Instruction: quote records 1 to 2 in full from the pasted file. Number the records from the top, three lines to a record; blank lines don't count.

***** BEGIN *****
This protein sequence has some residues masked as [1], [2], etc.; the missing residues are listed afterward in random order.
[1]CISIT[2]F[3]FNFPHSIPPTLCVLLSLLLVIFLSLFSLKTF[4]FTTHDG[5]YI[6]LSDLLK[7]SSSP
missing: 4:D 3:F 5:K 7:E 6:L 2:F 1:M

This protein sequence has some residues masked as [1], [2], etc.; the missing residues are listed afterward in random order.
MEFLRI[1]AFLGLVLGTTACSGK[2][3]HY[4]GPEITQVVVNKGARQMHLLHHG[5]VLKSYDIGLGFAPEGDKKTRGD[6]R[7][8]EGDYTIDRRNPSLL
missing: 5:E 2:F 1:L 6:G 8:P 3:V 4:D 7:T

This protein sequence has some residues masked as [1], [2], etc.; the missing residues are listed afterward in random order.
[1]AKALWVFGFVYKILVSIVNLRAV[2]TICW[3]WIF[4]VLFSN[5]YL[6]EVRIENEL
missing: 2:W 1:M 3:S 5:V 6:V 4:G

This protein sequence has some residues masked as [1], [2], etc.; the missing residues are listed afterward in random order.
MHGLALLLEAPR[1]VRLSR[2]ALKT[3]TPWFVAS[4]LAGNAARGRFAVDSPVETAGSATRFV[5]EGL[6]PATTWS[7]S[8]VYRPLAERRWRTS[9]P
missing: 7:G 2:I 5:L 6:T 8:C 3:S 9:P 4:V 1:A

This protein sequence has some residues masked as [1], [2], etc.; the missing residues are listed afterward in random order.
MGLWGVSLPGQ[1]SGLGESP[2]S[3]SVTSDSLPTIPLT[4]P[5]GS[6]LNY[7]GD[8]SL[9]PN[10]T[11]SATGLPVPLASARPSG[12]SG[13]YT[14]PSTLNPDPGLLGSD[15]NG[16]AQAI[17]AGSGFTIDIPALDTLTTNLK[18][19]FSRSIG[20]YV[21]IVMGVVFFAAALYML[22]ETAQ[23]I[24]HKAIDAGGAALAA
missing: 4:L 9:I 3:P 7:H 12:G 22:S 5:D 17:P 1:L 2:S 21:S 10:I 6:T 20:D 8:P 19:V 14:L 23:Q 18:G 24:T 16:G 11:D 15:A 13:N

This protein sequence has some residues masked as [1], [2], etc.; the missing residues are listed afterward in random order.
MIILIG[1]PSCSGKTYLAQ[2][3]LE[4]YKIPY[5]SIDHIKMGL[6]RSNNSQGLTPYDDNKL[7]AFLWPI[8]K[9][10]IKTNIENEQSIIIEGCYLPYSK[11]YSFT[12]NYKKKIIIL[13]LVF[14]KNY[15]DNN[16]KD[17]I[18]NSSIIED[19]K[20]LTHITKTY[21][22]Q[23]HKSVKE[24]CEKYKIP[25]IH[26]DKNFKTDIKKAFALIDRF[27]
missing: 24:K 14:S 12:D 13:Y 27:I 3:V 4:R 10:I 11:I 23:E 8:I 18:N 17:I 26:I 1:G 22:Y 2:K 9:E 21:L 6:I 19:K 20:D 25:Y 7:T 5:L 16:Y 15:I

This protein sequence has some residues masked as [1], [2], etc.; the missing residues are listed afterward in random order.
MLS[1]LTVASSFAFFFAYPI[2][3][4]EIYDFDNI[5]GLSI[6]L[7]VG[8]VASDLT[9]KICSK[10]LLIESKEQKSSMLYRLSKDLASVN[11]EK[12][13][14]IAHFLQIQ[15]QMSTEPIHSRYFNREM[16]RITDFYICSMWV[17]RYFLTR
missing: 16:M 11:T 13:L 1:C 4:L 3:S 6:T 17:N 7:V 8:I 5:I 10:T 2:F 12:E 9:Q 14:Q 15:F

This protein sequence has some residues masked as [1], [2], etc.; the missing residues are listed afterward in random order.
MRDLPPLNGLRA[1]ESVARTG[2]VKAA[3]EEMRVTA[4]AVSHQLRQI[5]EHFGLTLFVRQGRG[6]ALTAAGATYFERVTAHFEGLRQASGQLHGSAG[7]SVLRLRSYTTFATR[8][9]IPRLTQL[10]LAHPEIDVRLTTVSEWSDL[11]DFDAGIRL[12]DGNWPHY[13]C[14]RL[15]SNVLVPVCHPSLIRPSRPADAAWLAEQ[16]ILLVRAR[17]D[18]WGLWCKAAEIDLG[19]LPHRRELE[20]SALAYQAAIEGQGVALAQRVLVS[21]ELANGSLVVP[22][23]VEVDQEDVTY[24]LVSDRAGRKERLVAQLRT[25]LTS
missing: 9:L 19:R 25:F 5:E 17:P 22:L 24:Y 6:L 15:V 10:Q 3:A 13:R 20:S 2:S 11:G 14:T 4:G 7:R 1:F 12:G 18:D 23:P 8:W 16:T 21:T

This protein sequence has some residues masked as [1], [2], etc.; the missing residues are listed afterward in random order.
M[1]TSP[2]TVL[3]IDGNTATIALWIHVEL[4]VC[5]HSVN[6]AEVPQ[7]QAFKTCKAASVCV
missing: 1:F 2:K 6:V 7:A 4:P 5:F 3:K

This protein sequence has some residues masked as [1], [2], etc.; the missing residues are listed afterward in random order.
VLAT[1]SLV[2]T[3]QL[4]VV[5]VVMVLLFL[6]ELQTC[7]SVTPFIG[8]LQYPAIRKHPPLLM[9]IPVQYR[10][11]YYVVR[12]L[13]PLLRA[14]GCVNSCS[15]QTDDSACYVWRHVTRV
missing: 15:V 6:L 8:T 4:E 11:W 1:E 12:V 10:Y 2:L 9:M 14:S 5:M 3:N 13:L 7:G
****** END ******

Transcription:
This protein sequence has some residues masked as [1], [2], etc.; the missing residues are listed afterward in random order.
[1]CISIT[2]F[3]FNFPHSIPPTLCVLLSLLLVIFLSLFSLKTF[4]FTTHDG[5]YI[6]LSDLLK[7]SSSP
missing: 4:D 3:F 5:K 7:E 6:L 2:F 1:M

This protein sequence has some residues masked as [1], [2], etc.; the missing residues are listed afterward in random order.
MEFLRI[1]AFLGLVLGTTACSGK[2][3]HY[4]GPEITQVVVNKGARQMHLLHHG[5]VLKSYDIGLGFAPEGDKKTRGD[6]R[7][8]EGDYTIDRRNPSLL
missing: 5:E 2:F 1:L 6:G 8:P 3:V 4:D 7:T